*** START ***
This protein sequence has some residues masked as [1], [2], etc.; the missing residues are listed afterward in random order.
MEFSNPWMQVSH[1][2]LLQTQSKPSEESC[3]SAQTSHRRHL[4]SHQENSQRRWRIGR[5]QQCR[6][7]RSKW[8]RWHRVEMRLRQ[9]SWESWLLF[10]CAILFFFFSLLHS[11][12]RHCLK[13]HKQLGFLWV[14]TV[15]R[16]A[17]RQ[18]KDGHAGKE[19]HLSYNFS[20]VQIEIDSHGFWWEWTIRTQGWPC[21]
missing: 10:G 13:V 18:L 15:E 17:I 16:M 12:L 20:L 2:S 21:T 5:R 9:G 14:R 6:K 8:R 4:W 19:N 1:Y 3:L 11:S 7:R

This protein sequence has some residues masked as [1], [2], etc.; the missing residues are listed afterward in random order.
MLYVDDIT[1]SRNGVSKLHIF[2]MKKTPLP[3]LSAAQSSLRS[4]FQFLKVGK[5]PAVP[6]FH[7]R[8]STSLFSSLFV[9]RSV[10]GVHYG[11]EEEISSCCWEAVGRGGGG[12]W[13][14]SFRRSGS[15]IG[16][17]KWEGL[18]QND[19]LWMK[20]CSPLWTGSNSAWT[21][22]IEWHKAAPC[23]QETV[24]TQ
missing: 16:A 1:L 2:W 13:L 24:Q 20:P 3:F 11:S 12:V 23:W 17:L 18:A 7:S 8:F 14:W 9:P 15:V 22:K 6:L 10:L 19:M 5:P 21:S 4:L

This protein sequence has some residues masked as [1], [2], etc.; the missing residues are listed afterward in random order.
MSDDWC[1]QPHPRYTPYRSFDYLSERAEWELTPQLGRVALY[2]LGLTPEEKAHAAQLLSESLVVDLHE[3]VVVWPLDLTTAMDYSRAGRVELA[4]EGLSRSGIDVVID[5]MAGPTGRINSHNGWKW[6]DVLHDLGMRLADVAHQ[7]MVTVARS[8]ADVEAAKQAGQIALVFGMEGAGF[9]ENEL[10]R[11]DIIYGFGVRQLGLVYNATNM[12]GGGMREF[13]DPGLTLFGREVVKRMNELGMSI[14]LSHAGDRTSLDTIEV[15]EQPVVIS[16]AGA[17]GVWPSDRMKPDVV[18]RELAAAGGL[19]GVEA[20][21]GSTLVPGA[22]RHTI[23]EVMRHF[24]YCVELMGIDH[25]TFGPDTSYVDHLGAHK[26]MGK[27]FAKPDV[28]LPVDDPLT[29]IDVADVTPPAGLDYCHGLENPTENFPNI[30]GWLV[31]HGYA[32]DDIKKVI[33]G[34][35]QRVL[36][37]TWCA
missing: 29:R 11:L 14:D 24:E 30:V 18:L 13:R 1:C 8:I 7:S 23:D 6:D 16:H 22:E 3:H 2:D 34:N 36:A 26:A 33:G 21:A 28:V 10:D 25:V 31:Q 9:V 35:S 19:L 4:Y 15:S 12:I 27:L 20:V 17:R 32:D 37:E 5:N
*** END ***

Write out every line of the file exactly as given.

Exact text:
This protein sequence has some residues masked as [1], [2], etc.; the missing residues are listed afterward in random order.
MEFSNPWMQVSH[1][2]LLQTQSKPSEESC[3]SAQTSHRRHL[4]SHQENSQRRWRIGR[5]QQCR[6][7]RSKW[8]RWHRVEMRLRQ[9]SWESWLLF[10]CAILFFFFSLLHS[11][12]RHCLK[13]HKQLGFLWV[14]TV[15]R[16]A[17]RQ[18]KDGHAGKE[19]HLSYNFS[20]VQIEIDSHGFWWEWTIRTQGWPC[21]
missing: 10:G 13:V 18:L 15:E 17:I 16:M 12:L 20:L 2:S 21:T 5:R 9:G 14:R 6:K 8:R 4:W 19:N 1:Y 3:L 11:S 7:R

This protein sequence has some residues masked as [1], [2], etc.; the missing residues are listed afterward in random order.
MLYVDDIT[1]SRNGVSKLHIF[2]MKKTPLP[3]LSAAQSSLRS[4]FQFLKVGK[5]PAVP[6]FH[7]R[8]STSLFSSLFV[9]RSV[10]GVHYG[11]EEEISSCCWEAVGRGGGG[12]W[13][14]SFRRSGS[15]IG[16][17]KWEGL[18]QND[19]LWMK[20]CSPLWTGSNSAWT[21][22]IEWHKAAPC[23]QETV[24]TQ
missing: 16:A 1:L 2:W 13:L 24:Q 20:P 3:F 11:S 12:V 23:W 17:L 18:A 7:S 8:F 14:W 9:P 15:V 22:K 6:L 10:L 19:M 5:P 21:S 4:L

This protein sequence has some residues masked as [1], [2], etc.; the missing residues are listed afterward in random order.
MSDDWC[1]QPHPRYTPYRSFDYLSERAEWELTPQLGRVALY[2]LGLTPEEKAHAAQLLSESLVVDLHE[3]VVVWPLDLTTAMDYSRAGRVELA[4]EGLSRSGIDVVID[5]MAGPTGRINSHNGWKW[6]DVLHDLGMRLADVAHQ[7]MVTVARS[8]ADVEAAKQAGQIALVFGMEGAGF[9]ENEL[10]R[11]DIIYGFGVRQLGLVYNATNM[12]GGGMREF[13]DPGLTLFGREVVKRMNELGMSI[14]LSHAGDRTSLDTIEV[15]EQPVVIS[16]AGA[17]GVWPSDRMKPDVV[18]RELAAAGGL[19]GVEA[20][21]GSTLVPGA[22]RHTI[23]EVMRHF[24]YCVELMGIDH[25]TFGPDTSYVDHLGAHK[26]MGK[27]FAKPDV[28]LPVDDPLT[29]IDVADVTPPAGLDYCHGLENPTENFPNI[30]GWLV[31]HGYA[32]DDIKKVI[33]G[34][35]QRVL[36][37]TWCA
missing: 29:R 11:L 14:D 24:E 30:V 18:L 13:R 1:C 8:I 7:S 23:D 6:D 16:H 22:E 3:H 2:D 34:N 36:A 26:A 33:G 21:A 28:V 10:D 25:V 31:Q 9:V 35:S 19:L 4:Y 15:S 12:I 27:L 20:V 17:R 32:D 37:E 5:N